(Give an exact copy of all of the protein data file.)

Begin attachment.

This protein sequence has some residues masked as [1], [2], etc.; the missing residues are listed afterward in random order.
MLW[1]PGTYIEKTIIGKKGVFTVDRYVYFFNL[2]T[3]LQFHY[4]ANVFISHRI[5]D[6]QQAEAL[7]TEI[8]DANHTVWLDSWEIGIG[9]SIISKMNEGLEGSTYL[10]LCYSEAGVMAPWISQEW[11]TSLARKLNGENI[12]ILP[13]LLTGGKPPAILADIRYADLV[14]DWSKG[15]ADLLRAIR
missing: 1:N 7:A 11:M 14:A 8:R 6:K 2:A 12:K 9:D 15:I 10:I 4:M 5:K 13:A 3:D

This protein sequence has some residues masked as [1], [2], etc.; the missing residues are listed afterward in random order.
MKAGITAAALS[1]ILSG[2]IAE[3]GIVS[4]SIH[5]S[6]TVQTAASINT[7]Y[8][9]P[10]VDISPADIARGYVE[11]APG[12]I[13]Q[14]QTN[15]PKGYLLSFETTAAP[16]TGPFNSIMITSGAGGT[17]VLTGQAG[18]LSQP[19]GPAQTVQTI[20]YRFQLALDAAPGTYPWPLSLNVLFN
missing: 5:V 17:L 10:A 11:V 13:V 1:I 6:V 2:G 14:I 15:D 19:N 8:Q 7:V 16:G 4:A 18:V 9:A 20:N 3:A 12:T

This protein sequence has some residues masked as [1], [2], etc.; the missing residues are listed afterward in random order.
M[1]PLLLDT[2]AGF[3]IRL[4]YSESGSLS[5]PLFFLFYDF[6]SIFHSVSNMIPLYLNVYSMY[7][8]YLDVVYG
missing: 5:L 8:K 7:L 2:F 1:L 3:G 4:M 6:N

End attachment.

This protein sequence has some residues masked as [1], [2], etc.; the missing residues are listed afterward in random order.
MLW[1]PGTYIEKTIIGKKGVFTVDRYVYFFNL[2]T[3]LQFHY[4]ANVFISHRI[5]D[6]QQAEAL[7]TEI[8]DANHTVWLDSWEIGIG[9]SIISKMNEGLEGSTYL[10]LCYSEAGVMAPWISQEW[11]TSLARKLNGENI[12]ILP[13]LLTGGKPPAILADIRYADLV[14]DWSKG[15]ADLLRAIR
missing: 1:N 7:A 11:M 14:A 8:R 6:K 2:A 12:K 9:D 15:I 10:I 4:M 5:K 13:A 3:D

This protein sequence has some residues masked as [1], [2], etc.; the missing residues are listed afterward in random order.
MKAGITAAALS[1]ILSG[2]IAE[3]GIVS[4]SIH[5]S[6]TVQTAASINT[7]Y[8][9]P[10]VDISPADIARGYVE[11]APG[12]I[13]Q[14]QTN[15]PKGYLLSFETTAAP[16]TGPFNSIMITSGAGGT[17]VLTGQAG[18]LSQP[19]GPAQTVQTI[20]YRFQLALDAAPGTYPWPLSLNVLFN
missing: 5:V 17:L 10:A 11:V 13:V 1:I 6:V 2:G 14:I 15:D 19:N 8:Q 7:V 16:G 4:A 18:V 9:A 20:N 3:A 12:T

This protein sequence has some residues masked as [1], [2], etc.; the missing residues are listed afterward in random order.
M[1]PLLLDT[2]AGF[3]IRL[4]YSESGSLS[5]PLFFLFYDF[6]SIFHSVSNMIPLYLNVYSMY[7][8]YLDVVYG
missing: 5:L 8:K 7:L 2:F 1:L 3:G 4:M 6:N